Once upon a time a dragon dared to fall in love with the Queen of Hearts. Zelena Hermosa wants only one thing, to be free. But for a morphling like her freedom will never be possible. Bought by a witch as a baby, she's been raised in a household that knows no kindness or love. She's a broken, dirty child the day she meets her prickly little dragon boy. Ragoth Nur, heir to the throne of Drakon, has just stolen a golden apple from Zeus's favored orchard. In order to make sure he doesn't have to face the wrath of the gods (but especially his mom) he runs off to wonderland to enjoy his treat and there bumps into the human girl who will change the course of his life forever. There's so much more to the Queen of Hearts than the stories. So much more than the vindictive woman who shouts, "Off with her head." This is the true story of the woman, the legend, and the myth.
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I adore this series, a nice twist and turn mix of fantasy and fairy tale mixed up just for adults. Jovee Winters has taken her unique view on love, ever after and the struggles to get there, deconstructing the wicked queens to show us their softer underbellies. The Queen of Hearts never really wanted her role, as we meet Zelena, raised without love or kindness, the witch who purchased the infant did so only to use the magic buried within her. And from early days, Zelena has been living a half-life, without love or kindness until she meets Ragoth.
Ragoth is heir to the throne of Drakon, and alternately favored or punished by the gods. After stealing an apple from Zeus’ orchard, he runs off with the treat to wonderland, where he meets a very angry, boastful and dirty Zelena. As children are wont to do, the two reveal their secrets in several successive meetings over the years, and form attachments that are based in friendship and some tender feelings of love. But Ragoth is a temperamental boy, and his reluctance to be steered in productive directions often lead to his changing form into a dragon, all the better to rain fire on that which displeases him. But Zelena is not even remotely cowed by his change, or his anger – in fact the two have a rather prickly relationship that is peppered with boastful dismissals and statements.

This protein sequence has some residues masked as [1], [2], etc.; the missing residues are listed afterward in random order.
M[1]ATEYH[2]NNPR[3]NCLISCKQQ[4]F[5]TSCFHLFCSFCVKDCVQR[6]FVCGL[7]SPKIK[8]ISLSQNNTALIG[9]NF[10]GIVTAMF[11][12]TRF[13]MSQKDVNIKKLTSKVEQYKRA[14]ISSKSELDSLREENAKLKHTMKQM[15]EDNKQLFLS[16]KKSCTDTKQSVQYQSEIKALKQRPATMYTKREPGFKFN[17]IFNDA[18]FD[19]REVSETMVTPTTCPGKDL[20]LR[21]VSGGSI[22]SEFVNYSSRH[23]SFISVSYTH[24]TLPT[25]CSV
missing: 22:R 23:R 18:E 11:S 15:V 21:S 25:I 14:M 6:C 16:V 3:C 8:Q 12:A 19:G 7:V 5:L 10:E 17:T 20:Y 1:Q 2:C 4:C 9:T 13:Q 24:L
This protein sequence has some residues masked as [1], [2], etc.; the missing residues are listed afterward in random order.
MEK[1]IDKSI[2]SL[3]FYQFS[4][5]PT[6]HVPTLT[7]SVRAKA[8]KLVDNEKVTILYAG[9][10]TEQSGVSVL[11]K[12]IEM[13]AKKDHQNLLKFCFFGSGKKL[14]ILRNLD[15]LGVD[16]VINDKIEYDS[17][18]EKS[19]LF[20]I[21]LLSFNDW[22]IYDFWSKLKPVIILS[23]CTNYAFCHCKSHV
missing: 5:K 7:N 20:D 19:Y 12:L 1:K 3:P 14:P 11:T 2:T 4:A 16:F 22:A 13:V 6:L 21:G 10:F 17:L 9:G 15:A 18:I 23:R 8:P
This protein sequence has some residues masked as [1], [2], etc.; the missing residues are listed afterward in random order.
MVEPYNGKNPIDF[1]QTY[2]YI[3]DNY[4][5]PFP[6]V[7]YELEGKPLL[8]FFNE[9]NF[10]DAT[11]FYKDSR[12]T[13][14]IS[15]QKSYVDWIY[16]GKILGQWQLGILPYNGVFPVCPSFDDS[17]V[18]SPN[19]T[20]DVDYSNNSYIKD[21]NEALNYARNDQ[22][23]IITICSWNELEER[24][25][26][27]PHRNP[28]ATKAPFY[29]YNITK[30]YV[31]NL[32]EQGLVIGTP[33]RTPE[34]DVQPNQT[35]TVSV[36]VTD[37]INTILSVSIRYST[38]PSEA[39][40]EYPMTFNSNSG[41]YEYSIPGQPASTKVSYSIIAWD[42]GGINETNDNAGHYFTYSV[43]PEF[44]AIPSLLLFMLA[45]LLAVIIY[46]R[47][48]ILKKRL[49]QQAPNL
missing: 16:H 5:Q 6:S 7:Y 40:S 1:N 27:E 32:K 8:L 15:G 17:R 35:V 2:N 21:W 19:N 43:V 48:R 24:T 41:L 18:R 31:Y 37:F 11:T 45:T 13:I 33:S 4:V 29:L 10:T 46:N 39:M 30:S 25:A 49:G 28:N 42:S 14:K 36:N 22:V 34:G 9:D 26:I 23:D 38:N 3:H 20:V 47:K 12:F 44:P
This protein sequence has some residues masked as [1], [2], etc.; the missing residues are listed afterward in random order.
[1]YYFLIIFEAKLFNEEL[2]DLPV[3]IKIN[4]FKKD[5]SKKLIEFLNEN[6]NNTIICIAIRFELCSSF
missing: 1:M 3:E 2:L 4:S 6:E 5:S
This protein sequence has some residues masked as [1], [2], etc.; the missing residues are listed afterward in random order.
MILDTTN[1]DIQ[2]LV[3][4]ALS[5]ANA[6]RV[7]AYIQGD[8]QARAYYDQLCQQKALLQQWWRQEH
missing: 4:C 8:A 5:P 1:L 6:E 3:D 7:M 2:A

Years pass and the two become very different people from what their early connection would indicate. Zelena is cold, calculating and more than self-aggrandizing. Taught by example to become the worst version of herself, when widowed Zelena is barely recognizable as the girl Ragoth once knew. But he’s not had an easy time – since claiming her as a child his lack of another mate and pointless existence without one have made him cynical and untrusting – most of all, he wants to punish Zelena for leaving, for changing, and truly for hurting him.
Can these two find a better version of themselves than the ones that send people running in fear? Winters answers that and many other questions in a story that is engaging, enchanting and full of hope and promise.
Narration for this story is provided by Shiromi Arserio who presented the characters with flair, both as adults and children, with the perfect undertone of hurt, angst, flippancy and daring that was required to capture their personalities as the story moved along. Distinct tones and delivery made distinguishing the characters easy, and the variations in tone revealed moments of reflection, bravado or quiet conversation clearly. Not overworking dialogue, she presented the back and forth with flair, and never missed a beat, keeping the story flowing nicely to the end. A solid performance from this new to me narrator.
I received an audiobook copy of the title from the publisher via NetGalley for purpose of honest review. I was not compensated for this review: all conclusions are my own responsibility.